Tel Aviv bomber Hanif studied Islam in Damascus
This BBC article (thanks to Miriam) tells us that while Syria has a strong tradition of moderate Islam, radical Wahhabism is now spreading there. It doesn’t, of course, explain why. But the radical appeal is always the same: they present themselves as representing “pure Islam,” and they have the texts to back up their claims. Moderates worldwide are usually moderate because they ignore those texts “” not because they have a response to the radicals that is coherent and convincing on Islamic grounds. Sheikh Kuftaro, despite all his talk of moderation here, called for jihad against the US last winter. Early in the Iraq war he issued a statement saying: “I call on Muslims everywhere to use all means possible to thwart the aggression, including martyr operations [that is, suicide attacks] against the belligerent American, British and Zionist invaders. . . . Resistance to the belligerent invaders is an obligation for all Muslims, starting with (those in) Iraq.”
More and more people are finding comfort and inspiration in religion and, even in secular Syria, religion is becoming more important.
More Syrians are going to the mosque, more women are wearing the hijab and underground women’s religious discussion groups are mushrooming even though they are banned.
The austere Wahhabi brand of Islam practised by Osama bin Laden is also growing more popular and clerics are calling for jihad in Iraq and Palestine.
But Syria remains one of the countries in the region where moderate Islam is still thought to be the dominant trend as Christians, Sunnis, Shias and Alawites continue to co-exist.
At the Abu Nour mosque in Damascus, every Friday the faithful gather around Sheikh Ahmad Kuftaro, the grand mufti of the republic and great advocate of inter-faith dialogue.
The message there is one of moderation, and prayers are said for Syrian President Bashar al-Assad.
Sheikh Salaf Kuftaro, the son of the grand mufti, says there is no room for political Islam on the agenda of the foundation.
“We try through our teachings to inculcate in the minds of our students of the Sharia the notion of moderation, tolerance and dialogue with non-Muslims and respect,” he said.
“We believe this is one of the pillars of our religion, Islamic schools such as ours have a great role at a national and Muslim level, at a time when Islam is being accused of being a religion of extremism and terrorism.”
Of the 5,000 students who attend classes at the foundation, around 1,000 are foreigners from all over the world. Americans, Japanese and Norwegians all come to study Arabic and Islam.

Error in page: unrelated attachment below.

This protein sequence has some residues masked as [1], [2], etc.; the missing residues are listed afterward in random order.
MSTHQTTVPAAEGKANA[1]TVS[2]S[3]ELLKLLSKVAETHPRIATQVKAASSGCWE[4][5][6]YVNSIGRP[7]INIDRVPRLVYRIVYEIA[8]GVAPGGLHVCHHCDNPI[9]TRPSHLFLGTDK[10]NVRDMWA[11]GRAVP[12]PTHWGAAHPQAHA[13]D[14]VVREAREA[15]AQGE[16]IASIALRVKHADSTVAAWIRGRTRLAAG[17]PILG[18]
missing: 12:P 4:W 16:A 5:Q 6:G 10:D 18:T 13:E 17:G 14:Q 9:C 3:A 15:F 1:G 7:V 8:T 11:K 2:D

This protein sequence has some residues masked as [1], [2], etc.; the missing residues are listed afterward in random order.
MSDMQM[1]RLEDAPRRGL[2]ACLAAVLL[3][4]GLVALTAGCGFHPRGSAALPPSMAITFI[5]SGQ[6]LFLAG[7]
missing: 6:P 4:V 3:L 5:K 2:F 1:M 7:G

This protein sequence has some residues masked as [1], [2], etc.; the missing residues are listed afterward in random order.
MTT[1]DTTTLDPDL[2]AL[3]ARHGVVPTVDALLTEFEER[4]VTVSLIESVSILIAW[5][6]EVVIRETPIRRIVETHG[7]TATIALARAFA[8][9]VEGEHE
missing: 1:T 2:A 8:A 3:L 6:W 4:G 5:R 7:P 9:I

For those whose Arabic is not advanced enough yet, the Friday sermon is simultaneously translated into several languages, including English and Turkish.
“I’ve chosen this particular place, Abu Nour, from its reputation of being a balanced teaching school of the religion,” said Mansour, a 22-year-old American from Atlanta, Georgia.
“This school is not about debating, it’s not about having dialogues on current events. This school is about teaching the language and the fundamentals of religion and that’s what I mean with balance.
“It doesn’t try to have a mental influence on your political views because we do hear about other schools which want their students to be more indoctrinated with their philosophies.”
Certainly, some people seem to be coming away from Syria with a less tolerant message.
In April last year, Asif Muhammad Hanif, a British Muslim who had studied Islam and Arabic in Damascus, blew himself up in an Israeli pub in Tel Aviv.
After the bombings in Turkey last year against British and Jewish targets, Syria expelled 22 Turks, three of whom had been studying at the Abu Nour foundation.
Sheikh Kuftaro said the foundation and other Islamic institutes could not be held responsible for the actions of every person that once attended the school.
Although this has also been the official line, in March Syria announced it would no longer allow new foreign students to register at the Islamic schools, a sign that that the authorities are worried.
“You can never be sure whether the energy of fundamentalists is going to be invested in anti-Americanism or domestically,” said Syrian analyst Samir Taqi.
“As long as the Americans are behaving this way and Muslims feel humiliated by the US, I think it is difficult to imagine that these fundamentalist currents are going to be used against the regime but it depends on developments.”
For now, the regime is still tolerating the growing Islamist trend in Syria as it diverts people’s frustrations towards the outside world – specifically the Israelis and the Americans.